Road Trip to Algonquin Park and the Logging Museum Trail
My daughter and I are big fans of hands-on education. With no school on Monday (Family Day, a statutory holiday here in Ontario) we decided to take a road trip to Algonquin Park. We packed up some healthy snacks, brought our hiking gear and jumped in our old red truck, Miss Scarlett, to make the journey.
Algonquin Park was the first provincially protected park in Ontario. It has both deciduous and coniferous forests and it covers 7,630 square kilometres of land and water. (That’s 2946 square miles). One road goes through the north end of the park, Highway 60.
According to the website,
“For most of Algonquin’s history, human settlement was not a very important element. Scattered family groups of aboriginal peoples came to fish, hunt and pick berries, but their numbers were never large. It was not until the 1800s that big changes came to the rugged Algonquin highlands.
Pioneer loggers pushing up from the Ottawa Valley reached Algonquin in search of the great White Pine trees whose prime wood was increasingly in demand by an expanding British economy.
Living in remote, primitive camps, they felled and squared the giant pine, and when spring came, drove them down swollen rivers to the Ottawa River and the outside world.
Algonquin was established in 1893, not to stop logging but to establish a wildlife sanctuary, and by excluding agriculture, to protect the headwaters of the five major rivers which flow from the Park. “
If you’ve never been to Algonquin Park, I highly recommend it. We’ve been there several times in the summer, but this was our first winter trip.
Part of the reason I wanted to go on this road trip is…we’ve been living up North for 6 months and I have yet to see a moose. I really want to see one! I see lots of tracks but they seem to be hiding from me. We’ve seen lots of other animals – deer, a bear, foxes, a wolf or coyote (it was at a distance so I couldn’t tell for sure), beavers, chipmunks, voles, squirrels, rabbits – but alas, no moose! Sadly, no moose appeared during this trip either, despite the warning sign.
Our first stop was at the Visitor’s Center. This building houses a restaurant, a wonderful deck for observing the untouched wilderness, and a museum. We spent about 2 hours at the Visitor’s Center. We learned about the history of the logging camps in the area and also about the flora and fauna of Algonquin Park. Some photos:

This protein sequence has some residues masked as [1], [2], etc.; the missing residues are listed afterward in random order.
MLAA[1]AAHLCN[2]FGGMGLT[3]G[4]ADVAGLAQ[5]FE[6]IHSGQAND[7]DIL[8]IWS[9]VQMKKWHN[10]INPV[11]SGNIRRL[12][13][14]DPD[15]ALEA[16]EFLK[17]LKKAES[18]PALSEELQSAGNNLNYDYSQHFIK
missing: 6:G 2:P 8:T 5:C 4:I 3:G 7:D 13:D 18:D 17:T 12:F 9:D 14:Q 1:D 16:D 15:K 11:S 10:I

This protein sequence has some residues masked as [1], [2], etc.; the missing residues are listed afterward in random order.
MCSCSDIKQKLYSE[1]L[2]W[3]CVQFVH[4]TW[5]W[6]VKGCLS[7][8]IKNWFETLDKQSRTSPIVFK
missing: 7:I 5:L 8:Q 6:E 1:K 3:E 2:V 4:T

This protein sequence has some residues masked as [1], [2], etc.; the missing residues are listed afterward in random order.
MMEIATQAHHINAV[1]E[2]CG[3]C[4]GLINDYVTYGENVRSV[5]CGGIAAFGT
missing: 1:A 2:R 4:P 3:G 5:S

After lunch in the little cafeteria, overlooking the beautiful scene from the observation deck, we donned our snow gear in the bathroom and drove down the road to the Logging Museum.
The Logging Museum Trail is actually an outdoor hike of not quite a mile – it would be a super easy walk in nice weather, but in the slippery snow it’s a bit more strenuous.
The trail takes you through the history of logging, starting with a recreation of a “Camboose Shanty” and continuing through with displays of logging equipment, another logging camp, and transportation and equipment from the middle of the 2oth century.
Not only did we get to see all this stuff, but because there are few visitors this time of year, we got to see a lot of animal tracks that we identified using our new score from the park bookstore.
The first stop on the trail is a Camboose Shanty. This is a type of shack that was erected by the loggers. It was very cold and drafty. We learned that the men used to sleep 2-3 to a bunk for warmth and that they did not change socks and underwear for the entire winter unless those items wore out (ew). They used mud to chink the holes. Bunks were around the perimeter of the shack with a large open fire in the center for cooking and for heat. The bunks were all joined together in order to help the men share body heat, and you climbed through the end to get into bed.
The next displays were the methods of cutting and moving the logs. You can actually climb around on most of these displays, which makes it more interactive.
The next stop was a slightly more contemporary logging camp. By the 30s, loggers lived in camps with separate buildings for separate functions. There was a building for blacksmithing, a stable, a kitchen/dining hall, and a bunkhouse.
These buildings were more sturdily built than the shanties that came before them.
The last displays were some machinery and transportation. These didn’t thrill me as much as the old-fashioned buildings (which really got my survival brain in high gear) but my daughter loved them.
This was one of our most interesting day trips. The thing that fascinated me most of all was learning about the men who lived in this rugged cold area so many years ago, and how they dealt with the elements. My favorite display was the original little shanty because it seems to me this is “true survivalism” – going out there and building a shelter with your hands and a few manual tools, and gritting your teeth and enduring the bitter climate.
I’ll leave with with two beautiful sights we saw on the road home.
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Daisy Luther is a freelance writer and editor. Her website, The Organic Prepper, offers information on healthy prepping, including premium nutritional choices, general wellness and non-tech solutions. You can follow Daisy on Facebook and Twitter, and you can email her at email@example.com